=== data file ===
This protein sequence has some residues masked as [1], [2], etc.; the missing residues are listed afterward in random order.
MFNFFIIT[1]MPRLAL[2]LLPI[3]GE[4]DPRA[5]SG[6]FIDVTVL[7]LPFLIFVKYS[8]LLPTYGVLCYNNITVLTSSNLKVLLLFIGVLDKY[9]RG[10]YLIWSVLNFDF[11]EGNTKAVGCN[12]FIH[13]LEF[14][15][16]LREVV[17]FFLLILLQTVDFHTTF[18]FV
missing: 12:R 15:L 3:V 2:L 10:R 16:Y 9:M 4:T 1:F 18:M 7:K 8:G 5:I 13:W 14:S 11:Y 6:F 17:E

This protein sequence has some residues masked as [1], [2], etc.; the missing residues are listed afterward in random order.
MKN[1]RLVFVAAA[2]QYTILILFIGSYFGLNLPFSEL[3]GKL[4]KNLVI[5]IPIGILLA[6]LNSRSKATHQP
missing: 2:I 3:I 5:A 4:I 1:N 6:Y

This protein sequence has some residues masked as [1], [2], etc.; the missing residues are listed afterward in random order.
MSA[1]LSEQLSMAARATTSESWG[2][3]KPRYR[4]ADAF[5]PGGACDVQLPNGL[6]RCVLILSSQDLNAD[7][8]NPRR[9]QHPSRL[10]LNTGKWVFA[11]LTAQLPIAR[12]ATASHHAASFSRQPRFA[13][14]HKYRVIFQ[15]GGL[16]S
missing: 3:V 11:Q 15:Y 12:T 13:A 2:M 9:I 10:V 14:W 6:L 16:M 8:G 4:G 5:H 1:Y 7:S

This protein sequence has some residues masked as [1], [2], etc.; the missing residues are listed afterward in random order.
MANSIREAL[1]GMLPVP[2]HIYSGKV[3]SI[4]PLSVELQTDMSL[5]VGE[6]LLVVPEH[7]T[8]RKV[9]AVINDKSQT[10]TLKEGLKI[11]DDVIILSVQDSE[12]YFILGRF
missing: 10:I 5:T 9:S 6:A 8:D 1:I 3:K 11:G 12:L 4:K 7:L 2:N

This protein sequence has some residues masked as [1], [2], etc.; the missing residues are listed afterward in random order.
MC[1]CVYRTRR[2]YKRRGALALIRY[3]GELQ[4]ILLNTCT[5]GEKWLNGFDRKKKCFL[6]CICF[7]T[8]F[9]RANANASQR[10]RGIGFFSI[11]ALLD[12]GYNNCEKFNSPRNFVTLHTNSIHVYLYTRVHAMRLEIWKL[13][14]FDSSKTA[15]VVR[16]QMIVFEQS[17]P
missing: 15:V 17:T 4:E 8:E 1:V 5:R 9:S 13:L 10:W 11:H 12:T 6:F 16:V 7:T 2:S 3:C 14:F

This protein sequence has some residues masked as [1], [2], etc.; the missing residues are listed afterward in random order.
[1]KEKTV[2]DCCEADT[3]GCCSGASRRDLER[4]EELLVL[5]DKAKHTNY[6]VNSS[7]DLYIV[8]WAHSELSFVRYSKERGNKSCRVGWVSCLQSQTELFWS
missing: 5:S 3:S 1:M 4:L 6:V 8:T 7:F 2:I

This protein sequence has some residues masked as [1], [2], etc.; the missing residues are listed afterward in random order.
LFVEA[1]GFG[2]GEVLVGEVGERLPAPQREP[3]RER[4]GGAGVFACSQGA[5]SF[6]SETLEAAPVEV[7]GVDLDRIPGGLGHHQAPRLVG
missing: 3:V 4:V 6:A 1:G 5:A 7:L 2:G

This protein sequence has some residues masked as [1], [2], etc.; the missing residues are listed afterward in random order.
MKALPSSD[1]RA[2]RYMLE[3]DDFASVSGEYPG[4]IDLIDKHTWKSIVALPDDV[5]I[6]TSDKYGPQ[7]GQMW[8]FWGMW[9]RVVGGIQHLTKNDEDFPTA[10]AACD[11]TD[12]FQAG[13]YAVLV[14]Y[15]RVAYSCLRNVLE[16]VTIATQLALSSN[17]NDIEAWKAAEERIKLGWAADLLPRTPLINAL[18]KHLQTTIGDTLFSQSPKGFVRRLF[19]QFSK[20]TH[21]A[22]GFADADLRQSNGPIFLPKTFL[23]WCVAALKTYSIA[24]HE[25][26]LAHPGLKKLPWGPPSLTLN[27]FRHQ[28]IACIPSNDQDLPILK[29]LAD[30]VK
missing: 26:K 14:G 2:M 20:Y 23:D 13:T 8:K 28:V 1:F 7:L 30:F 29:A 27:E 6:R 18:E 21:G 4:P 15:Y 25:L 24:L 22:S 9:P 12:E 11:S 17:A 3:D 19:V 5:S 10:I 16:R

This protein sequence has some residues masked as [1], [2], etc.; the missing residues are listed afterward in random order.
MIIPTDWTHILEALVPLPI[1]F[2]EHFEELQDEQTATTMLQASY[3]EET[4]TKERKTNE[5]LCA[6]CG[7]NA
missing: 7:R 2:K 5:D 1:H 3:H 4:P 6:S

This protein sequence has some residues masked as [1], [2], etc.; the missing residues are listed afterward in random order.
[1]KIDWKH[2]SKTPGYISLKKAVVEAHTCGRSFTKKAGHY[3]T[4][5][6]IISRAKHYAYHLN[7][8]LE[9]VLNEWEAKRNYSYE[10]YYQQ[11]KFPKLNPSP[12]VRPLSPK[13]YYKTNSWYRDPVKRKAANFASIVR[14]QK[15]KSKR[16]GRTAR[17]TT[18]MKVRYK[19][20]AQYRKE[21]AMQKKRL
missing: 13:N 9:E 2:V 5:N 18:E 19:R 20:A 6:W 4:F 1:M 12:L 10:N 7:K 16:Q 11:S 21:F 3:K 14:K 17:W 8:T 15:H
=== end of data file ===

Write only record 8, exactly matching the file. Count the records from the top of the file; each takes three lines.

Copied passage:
This protein sequence has some residues masked as [1], [2], etc.; the missing residues are listed afterward in random order.
MKALPSSD[1]RA[2]RYMLE[3]DDFASVSGEYPG[4]IDLIDKHTWKSIVALPDDV[5]I[6]TSDKYGPQ[7]GQMW[8]FWGMW[9]RVVGGIQHLTKNDEDFPTA[10]AACD[11]TD[12]FQAG[13]YAVLV[14]Y[15]RVAYSCLRNVLE[16]VTIATQLALSSN[17]NDIEAWKAAEERIKLGWAADLLPRTPLINAL[18]KHLQTTIGDTLFSQSPKGFVRRLF[19]QFSK[20]TH[21]A[22]GFADADLRQSNGPIFLPKTFL[23]WCVAALKTYSIA[24]HE[25][26]LAHPGLKKLPWGPPSLTLN[27]FRHQ[28]IACIPSNDQDLPILK[29]LAD[30]VK
missing: 26:K 14:G 2:M 20:Y 23:D 13:T 8:K 28:V 1:F 7:L 30:F 29:A 27:E 6:R 18:E 21:G 4:P 15:Y 25:L 24:L 22:S 9:P 12:E 11:S 17:A 3:D 19:V 5:S 10:I 16:R